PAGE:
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Gary Cohn, president and COO of Goldman Sachs, knows a thing or two about regulatory risk. After all, the financial services industry faces constant scrutiny—and headline-generating enforcement actions—for violations of anti-money laundering, anti-bribery and corruption and a host of other regulations. But you might also find it interesting that Mr. Cohn has said, “If you don’t invest in risk management, it doesn’t matter what business you’re in, it’s a risky business.” We touched on the subject in last week’s blog post about how globalization has led to elevated compliance risk. Today we’re taking a look at three industries that aren’t generally considered ‘high risk,’ but have encountered problems just the same.
When reports surfaced that modern slavery was rampant within the Thai fishing industry, immediately, calls went out to boycott grocery stores and restaurants that may have sourced products acquired using forced labor. And it wasn’t just activists leading the charge. New Jersey Republican Congressman Chris Smith, a member of the House Foreign Relations Committee, said, “All of us may find ourselves eating a slave-made product without knowing it, but once we know it, we all have a moral obligation, I believe, to make a personal decision to boycott it.” Not surprisingly, consumers raised their voices in protest too.
After all, consumers are paying more attention to where their food comes from these days. Organic food has moved from fad-status to a widely-embraced preference. Consumers have raised expectations on companies to meet ethical and environmental standards, demonstrating a clear preference for ethically-sourced products, according to a Nielsen survey. As a result, if consumers learn that the shrimp, chocolate, coffee or tea they’re enjoying comes from slave labor, they tend to blame the brand they know best, not some nameless third-party far along the supply chain.
Last month, models strutted down runways in New York City and Paris and celebrities mingled with designers in a grand celebration of fashion. But style comes at a cost, and we’re not just talking about high fashion price tags. The fashion supply chain travels a long, often convoluted, path—and government bodies, non-governmental organizations (NGOs) and consumers are looking more closely at what takes place in the journey from concept to closet.
CNBC reported in August that “Ten of the world’s 12 biggest garment-exporting countries hold a high or extreme risk of slaves working in their supply chains.” The risk starts early—in the growing and harvesting of cotton, for example. Check out this Anti-Slavery International video produced for its “Cotton Crimes” campaign. From there, forced labor takes place in yarn and spinning mills, then garment factories—all in an effort to produce fast, inexpensive fashions for consumers in the U.S., Europe and elsewhere. Modern slavery laws—like the UK Modern Slavery Act passed last year or the 2010 California Transparency in Supply Chains Act will likely be joined by additional laws as nations around the world try to bring an end to practices that disproportionately impact the most vulnerable people: women, children and people displaced by war or poverty.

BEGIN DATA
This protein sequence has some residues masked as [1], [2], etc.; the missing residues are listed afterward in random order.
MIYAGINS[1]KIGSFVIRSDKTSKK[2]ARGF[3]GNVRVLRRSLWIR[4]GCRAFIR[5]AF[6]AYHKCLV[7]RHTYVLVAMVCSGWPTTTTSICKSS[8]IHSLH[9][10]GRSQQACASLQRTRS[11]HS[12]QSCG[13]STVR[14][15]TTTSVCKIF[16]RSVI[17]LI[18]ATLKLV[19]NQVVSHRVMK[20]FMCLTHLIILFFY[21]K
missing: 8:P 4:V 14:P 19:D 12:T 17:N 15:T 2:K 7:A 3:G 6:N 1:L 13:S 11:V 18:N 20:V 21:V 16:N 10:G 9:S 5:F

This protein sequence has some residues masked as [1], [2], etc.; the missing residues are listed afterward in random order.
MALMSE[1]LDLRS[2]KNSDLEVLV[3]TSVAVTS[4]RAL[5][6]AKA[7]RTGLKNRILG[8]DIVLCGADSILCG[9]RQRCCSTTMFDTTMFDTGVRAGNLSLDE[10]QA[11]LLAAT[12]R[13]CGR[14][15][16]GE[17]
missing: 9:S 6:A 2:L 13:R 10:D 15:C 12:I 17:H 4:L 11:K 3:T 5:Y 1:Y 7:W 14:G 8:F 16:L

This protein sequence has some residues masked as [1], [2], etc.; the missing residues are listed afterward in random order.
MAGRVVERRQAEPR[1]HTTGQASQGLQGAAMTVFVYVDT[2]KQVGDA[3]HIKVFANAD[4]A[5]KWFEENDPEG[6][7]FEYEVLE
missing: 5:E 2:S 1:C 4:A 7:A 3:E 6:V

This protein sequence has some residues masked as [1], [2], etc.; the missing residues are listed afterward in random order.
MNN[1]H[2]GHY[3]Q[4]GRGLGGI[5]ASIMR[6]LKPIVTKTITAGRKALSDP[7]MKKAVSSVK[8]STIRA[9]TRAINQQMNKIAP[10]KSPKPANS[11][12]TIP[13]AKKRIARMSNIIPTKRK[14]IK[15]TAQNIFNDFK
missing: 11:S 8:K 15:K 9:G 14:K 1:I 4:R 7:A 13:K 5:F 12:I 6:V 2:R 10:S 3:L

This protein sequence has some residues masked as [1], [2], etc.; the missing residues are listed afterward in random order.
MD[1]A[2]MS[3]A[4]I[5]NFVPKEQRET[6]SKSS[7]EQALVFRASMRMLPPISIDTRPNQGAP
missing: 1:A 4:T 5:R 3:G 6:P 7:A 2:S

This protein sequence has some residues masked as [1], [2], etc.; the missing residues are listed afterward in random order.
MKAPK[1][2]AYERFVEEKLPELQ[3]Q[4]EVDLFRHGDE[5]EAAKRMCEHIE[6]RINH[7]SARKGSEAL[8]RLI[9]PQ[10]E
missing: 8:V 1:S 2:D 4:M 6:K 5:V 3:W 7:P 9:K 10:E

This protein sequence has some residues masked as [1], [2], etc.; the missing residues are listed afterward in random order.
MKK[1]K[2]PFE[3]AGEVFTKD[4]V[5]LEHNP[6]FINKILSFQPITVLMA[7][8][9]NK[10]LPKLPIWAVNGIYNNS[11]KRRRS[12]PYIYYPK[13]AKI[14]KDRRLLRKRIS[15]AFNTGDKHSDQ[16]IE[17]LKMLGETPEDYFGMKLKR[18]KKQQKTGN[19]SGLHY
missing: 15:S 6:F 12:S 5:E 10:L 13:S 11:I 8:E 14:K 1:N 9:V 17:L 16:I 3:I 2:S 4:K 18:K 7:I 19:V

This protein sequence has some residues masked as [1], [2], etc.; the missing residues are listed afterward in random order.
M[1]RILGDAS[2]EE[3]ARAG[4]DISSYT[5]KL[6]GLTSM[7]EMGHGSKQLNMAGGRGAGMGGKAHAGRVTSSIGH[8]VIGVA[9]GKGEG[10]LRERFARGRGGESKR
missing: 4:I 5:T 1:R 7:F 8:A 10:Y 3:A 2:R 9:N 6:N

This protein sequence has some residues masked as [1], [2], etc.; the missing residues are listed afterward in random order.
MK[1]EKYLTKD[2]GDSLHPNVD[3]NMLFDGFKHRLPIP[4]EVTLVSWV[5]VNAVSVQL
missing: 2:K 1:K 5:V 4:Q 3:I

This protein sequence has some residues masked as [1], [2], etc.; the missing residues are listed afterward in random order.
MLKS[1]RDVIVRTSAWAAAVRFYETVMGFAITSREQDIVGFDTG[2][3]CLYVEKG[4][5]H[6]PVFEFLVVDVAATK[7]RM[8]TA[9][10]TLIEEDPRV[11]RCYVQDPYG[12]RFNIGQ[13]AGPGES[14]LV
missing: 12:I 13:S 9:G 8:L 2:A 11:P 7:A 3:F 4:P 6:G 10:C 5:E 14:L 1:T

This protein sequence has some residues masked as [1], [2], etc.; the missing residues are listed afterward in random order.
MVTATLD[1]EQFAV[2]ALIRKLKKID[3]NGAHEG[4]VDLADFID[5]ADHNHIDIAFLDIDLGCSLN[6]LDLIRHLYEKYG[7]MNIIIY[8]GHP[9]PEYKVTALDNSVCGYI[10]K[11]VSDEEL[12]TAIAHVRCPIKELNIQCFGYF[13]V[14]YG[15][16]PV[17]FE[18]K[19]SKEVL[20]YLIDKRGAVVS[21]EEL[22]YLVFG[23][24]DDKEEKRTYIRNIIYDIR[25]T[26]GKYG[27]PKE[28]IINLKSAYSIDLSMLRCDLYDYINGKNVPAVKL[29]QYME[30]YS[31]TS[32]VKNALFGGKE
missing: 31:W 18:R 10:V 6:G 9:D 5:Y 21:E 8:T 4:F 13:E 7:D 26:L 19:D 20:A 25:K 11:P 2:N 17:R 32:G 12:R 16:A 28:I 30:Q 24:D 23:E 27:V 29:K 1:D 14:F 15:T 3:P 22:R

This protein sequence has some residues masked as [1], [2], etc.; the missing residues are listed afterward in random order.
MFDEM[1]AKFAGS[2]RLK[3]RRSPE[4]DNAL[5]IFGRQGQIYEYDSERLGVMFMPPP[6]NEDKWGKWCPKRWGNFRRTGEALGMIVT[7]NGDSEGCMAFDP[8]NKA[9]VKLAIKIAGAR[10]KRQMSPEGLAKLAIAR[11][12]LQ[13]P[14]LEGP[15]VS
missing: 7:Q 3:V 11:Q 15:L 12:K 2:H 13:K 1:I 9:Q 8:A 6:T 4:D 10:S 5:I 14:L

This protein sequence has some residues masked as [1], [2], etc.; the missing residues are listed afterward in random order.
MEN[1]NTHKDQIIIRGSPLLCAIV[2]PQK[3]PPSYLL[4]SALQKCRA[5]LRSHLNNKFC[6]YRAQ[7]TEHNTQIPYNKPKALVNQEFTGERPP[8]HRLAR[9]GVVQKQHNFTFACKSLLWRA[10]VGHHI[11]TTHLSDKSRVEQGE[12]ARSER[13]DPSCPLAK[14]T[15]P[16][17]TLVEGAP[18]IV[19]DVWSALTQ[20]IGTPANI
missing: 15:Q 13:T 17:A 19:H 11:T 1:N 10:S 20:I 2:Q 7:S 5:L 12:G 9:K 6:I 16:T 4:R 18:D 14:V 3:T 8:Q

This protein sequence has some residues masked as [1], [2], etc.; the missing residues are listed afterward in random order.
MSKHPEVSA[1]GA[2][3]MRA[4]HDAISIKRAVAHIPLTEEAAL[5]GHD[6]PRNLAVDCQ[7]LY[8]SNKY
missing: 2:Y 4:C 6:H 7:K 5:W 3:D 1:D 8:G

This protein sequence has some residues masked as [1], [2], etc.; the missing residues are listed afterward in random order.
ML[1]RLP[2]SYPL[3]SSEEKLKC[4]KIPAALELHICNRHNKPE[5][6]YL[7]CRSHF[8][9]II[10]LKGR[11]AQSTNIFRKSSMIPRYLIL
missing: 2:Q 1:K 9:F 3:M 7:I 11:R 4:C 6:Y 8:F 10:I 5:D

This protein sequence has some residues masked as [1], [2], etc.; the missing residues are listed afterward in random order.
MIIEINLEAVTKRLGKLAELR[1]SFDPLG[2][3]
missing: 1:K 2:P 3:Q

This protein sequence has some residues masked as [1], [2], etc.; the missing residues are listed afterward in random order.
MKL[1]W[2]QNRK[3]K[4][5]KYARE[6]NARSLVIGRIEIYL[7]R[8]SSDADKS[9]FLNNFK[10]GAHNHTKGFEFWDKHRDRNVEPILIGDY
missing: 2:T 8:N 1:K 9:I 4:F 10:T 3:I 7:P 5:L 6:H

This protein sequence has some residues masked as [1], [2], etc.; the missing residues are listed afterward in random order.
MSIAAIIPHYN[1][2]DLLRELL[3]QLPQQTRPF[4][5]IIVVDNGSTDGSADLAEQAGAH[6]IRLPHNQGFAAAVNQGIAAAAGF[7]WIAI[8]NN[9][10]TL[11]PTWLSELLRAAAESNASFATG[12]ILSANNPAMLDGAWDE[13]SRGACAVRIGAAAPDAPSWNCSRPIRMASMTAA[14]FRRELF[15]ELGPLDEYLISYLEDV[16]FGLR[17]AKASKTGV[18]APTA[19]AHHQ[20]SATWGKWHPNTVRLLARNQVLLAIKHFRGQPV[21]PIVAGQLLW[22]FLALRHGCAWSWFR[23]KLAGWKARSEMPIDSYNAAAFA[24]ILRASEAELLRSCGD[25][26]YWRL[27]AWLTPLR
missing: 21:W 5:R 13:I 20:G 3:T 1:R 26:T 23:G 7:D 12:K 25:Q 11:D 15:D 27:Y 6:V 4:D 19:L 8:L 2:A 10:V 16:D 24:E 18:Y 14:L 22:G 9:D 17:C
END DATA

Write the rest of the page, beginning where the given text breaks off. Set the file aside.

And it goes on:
Not surprisingly, forced labor is also viewed as a potential indicator of other corrupt practices, such as bribery of government officials like health and safety inspectors, immigration authorities and others. This opens the door to potential Foreign Corrupt Practice Act (FCPA) investigations. But that’s not the only bribery and corruption risk. When it comes to gift-giving and hospitality in luxury fashion industry, even giving away free samples can be construed as a bribe. The financial fallout from such breaches are significant. Just two years ago, Avon entered a deferred prosecution agreement over FCPA violations by Avon China, paying a total of $135,013,013.00 in criminal and regulatory penalties. And the damage to reputations cannot be ignored either; in the age of social media, revelations about forced labor have prompted consumer protests and sweeping changes in how companies like Nike and H&M conduct third-party screenings to mitigate risk.
The tech industry hasn’t escaped third-party risk either. Components in smartphones, tablets and TVs, use materials that come from a well-documented, high-risk industry: mining. As a result, the potential for forced labor in the distant reaches of the tech supply chain is high. And the picture that is painted when bad actions come to light isn’t pretty. Amnesty International business & human rights researcher Mark Dummett says, “The glamourous shop displays and marketing of state of the art technologies are a stark contrast to the children carrying bags of rocks, and miners in narrow manmade tunnels risking permanent lung damage.” A comprehensive third-party compliance and risk management can make a huge difference, but it must be an ongoing effort.
Recently, Bloomberg reported, “Apple Inc. has reached what it’s calling a milestone in supply-chain transparency, saying it’s now auditing 100 percent of its suppliers for the use of conflict minerals linked to violent militia groups in the Democratic Republic of the Congo.” The process took five years—and a great deal of determination—to achieve results, which may be why “Only a handful, such as chipmaker Intel Corp. and tantalum capacitor maker Kemet Corp., have been able to say they sell conflict-free products,” said Bloomberg. Plus, as pointed out earlier, the presence of forced labor indicates a bribery and corruption risk as well. What’s the answer? It may not be simple, but companies must implement robust compliance programs—and use their economic muscle to enforce them—while also mitigating risk with deeper due diligence and ongoing monitoring to help ensure that bad actions aren’t taking place further along the supply chain.